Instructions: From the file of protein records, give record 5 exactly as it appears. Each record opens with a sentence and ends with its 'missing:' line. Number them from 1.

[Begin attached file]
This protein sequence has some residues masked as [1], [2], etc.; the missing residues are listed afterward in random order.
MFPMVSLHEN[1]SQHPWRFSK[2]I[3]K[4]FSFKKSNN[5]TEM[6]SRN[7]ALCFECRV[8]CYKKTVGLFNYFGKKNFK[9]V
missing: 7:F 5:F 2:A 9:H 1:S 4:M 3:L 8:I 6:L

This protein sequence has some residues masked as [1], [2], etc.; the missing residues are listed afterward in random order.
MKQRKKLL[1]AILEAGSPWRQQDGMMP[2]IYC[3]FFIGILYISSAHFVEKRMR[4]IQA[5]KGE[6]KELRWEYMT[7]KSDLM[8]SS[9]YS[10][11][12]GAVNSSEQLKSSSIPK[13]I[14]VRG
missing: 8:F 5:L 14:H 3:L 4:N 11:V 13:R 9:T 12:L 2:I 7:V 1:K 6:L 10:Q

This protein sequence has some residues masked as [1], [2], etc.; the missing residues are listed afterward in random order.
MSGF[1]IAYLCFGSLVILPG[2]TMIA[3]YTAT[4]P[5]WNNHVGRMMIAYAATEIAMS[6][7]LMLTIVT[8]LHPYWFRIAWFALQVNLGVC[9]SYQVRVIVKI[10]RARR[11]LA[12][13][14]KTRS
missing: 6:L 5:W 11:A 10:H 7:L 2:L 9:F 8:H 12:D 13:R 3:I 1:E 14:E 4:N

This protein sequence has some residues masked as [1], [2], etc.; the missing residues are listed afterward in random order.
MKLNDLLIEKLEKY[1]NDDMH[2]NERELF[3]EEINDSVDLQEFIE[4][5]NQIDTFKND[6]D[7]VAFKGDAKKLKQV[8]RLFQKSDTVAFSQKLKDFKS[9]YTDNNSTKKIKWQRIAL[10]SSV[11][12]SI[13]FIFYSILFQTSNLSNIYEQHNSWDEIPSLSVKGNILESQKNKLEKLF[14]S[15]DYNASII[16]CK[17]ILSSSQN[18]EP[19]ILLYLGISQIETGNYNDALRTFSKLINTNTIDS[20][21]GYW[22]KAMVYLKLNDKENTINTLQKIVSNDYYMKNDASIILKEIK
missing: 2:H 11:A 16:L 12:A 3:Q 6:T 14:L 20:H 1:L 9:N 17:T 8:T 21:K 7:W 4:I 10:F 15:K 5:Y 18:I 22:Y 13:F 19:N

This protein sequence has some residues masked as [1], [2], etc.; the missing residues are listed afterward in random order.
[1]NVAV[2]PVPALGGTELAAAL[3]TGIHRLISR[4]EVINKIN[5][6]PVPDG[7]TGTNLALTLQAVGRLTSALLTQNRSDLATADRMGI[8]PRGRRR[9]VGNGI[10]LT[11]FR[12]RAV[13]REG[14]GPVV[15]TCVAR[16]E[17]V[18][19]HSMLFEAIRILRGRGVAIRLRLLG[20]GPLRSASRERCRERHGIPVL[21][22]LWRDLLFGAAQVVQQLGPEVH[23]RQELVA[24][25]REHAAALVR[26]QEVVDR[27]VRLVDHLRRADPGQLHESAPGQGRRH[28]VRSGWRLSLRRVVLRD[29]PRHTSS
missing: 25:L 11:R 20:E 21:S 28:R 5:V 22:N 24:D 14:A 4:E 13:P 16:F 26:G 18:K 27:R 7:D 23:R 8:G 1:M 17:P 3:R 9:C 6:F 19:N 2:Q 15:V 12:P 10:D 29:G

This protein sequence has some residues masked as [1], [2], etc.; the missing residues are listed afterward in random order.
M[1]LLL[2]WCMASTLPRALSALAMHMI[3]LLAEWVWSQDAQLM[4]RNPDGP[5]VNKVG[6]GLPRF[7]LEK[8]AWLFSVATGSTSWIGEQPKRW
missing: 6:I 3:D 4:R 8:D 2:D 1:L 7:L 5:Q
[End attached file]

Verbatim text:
This protein sequence has some residues masked as [1], [2], etc.; the missing residues are listed afterward in random order.
[1]NVAV[2]PVPALGGTELAAAL[3]TGIHRLISR[4]EVINKIN[5][6]PVPDG[7]TGTNLALTLQAVGRLTSALLTQNRSDLATADRMGI[8]PRGRRR[9]VGNGI[10]LT[11]FR[12]RAV[13]REG[14]GPVV[15]TCVAR[16]E[17]V[18][19]HSMLFEAIRILRGRGVAIRLRLLG[20]GPLRSASRERCRERHGIPVL[21][22]LWRDLLFGAAQVVQQLGPEVH[23]RQELVA[24][25]REHAAALVR[26]QEVVDR[27]VRLVDHLRRADPGQLHESAPGQGRRH[28]VRSGWRLSLRRVVLRD[29]PRHTSS
missing: 25:L 11:R 20:E 21:S 28:R 5:V 22:N 24:D 14:A 4:E 13:P 16:F 26:G 18:K 27:R 7:D 23:R 8:G 1:M 17:P 3:R 9:C 6:F 19:N 2:Q 15:V 12:P 10:D 29:G